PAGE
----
Novel number 17 was a diversion for me. A serious one.
But, first, a bunch of novellas were written in the interim. One – Second Home – clocked in at only 16000 words, but this was long enough for a younger reader book, which is good, because it was written with 11-13 year olds in mind. The reason I mention it is because it was rejected three times, but one of them was after 2 serious rewrites (the last of which I thought was awful). This came rather close to being a published book for that age group!
Next was one called Treasure. At a little over 31000 words, I still really enjoy this tale. High fantasy in an urban setting. Its length is a huge problem, though, as there is nowhere I can sell it at the moment. It involves a group of other-worlders, and is written in a Mickey Spillane’s Mike Hammer style, but the narrator/private eye is not human either. A sequel sits half-written on the computer as well, but it just comes across as too depressing at the moment.
And finally was Lines Of Communication, at around 22000 words, which was rejected twice for stand-alone novella publishing, and I can see why with the value of hindsight.
So we reach Final Siren. Not a long novel – 42500 words – but one that was something very different. A murder mystery. No supernatural undertones or overtones, just someone investigating a crime and finding the killer. Simple. The death was based around a game of Australian Rules football, and a sequel was immediately drafted around a cricket match (6 And Out). But the people who have read it said it was a little clichéd, and that the killer was obvious from about halfway through. Oh well, something outside my comfort zone, always worth a try. I still think I did an okay job of trying my hand at the murder mystery genre, though. And, just to see how it went, I sent it off to two new markets, looking for unpublished crime fiction. No responses – more rejections.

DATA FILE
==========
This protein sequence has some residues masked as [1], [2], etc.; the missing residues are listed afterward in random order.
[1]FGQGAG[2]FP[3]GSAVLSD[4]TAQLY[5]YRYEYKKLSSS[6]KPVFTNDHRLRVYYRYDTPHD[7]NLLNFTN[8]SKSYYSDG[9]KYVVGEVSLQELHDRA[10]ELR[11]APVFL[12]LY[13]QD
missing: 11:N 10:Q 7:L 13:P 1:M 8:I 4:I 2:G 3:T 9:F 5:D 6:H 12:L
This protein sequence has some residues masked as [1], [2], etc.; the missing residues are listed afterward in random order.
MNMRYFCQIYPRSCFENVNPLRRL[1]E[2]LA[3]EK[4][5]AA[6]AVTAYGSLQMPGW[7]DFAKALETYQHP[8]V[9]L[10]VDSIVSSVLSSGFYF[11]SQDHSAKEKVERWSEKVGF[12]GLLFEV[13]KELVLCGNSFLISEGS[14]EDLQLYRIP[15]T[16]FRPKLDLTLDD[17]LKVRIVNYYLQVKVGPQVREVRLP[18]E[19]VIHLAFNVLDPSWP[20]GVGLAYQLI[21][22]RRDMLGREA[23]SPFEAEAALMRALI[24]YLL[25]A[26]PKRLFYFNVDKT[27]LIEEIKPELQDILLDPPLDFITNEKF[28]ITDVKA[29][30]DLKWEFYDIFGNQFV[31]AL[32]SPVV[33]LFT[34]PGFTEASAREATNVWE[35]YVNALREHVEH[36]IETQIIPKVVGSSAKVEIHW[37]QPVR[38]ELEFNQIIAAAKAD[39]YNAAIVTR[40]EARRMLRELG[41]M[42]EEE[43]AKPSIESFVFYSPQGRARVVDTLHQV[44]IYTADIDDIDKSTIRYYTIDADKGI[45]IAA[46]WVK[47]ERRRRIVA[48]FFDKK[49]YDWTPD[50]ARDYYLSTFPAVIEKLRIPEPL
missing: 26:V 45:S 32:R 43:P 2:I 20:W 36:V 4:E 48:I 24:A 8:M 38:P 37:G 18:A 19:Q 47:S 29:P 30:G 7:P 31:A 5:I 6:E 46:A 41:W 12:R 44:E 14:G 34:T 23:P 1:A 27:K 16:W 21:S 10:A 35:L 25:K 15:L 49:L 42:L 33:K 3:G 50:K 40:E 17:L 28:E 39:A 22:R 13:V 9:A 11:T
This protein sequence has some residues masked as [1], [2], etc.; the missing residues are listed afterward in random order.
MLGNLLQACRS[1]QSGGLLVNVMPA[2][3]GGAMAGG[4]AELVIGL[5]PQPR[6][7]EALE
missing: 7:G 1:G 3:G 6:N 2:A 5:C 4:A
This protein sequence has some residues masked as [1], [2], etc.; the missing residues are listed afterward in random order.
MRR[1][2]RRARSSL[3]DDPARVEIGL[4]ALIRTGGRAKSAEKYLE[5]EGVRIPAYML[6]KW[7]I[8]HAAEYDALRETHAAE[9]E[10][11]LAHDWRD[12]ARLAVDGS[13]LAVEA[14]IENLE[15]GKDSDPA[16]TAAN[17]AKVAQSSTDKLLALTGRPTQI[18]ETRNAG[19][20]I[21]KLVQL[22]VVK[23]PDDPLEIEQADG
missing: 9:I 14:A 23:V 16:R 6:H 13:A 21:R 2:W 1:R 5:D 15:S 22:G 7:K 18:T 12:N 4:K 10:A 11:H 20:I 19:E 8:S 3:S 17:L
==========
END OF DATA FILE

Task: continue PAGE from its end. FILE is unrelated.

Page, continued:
“Boss, there’s a phone call for you.”
Charles looked up from the notes supplied to him by a virtual army of police officers, taking statements from nearly everybody at the ground not sitting in the stands. “Thanks,” he grunted and wandered over to the handset being offered to him.
“Dudley,” he barked.
“We think we’ve tracked down Webb, sir,” came a disembodied voice from the other end, sounding like so many other voices he had spoken to over the years.
“Where is he?”
“It seems he’s got an apartment in Essendon, and he’s…”
“Well, spare me the details and go and get him,” the inspector said, drawing his words out as if speaking to a stupid child.
“Sergeant Kidman’s on his way there now, sir.”
“Thank-you,” he said, relaxing a little. “Let me know when he’s been notified. If he wants to see me, bring him down here.”
“Sir.” And the call rang off. Finally, something going right. Finding the man’s manager and personal advisor and business partner had not been an easy task, and they were all quite frankly surprised the man had not been at the ground to help celebrate this magnificent footballing milestone. But, Charles reasoned, he knew so little about the victim and his life that surely things like this were going to crop up all the time…
Rejection total: 82 + 3 + 2 + 2 = 89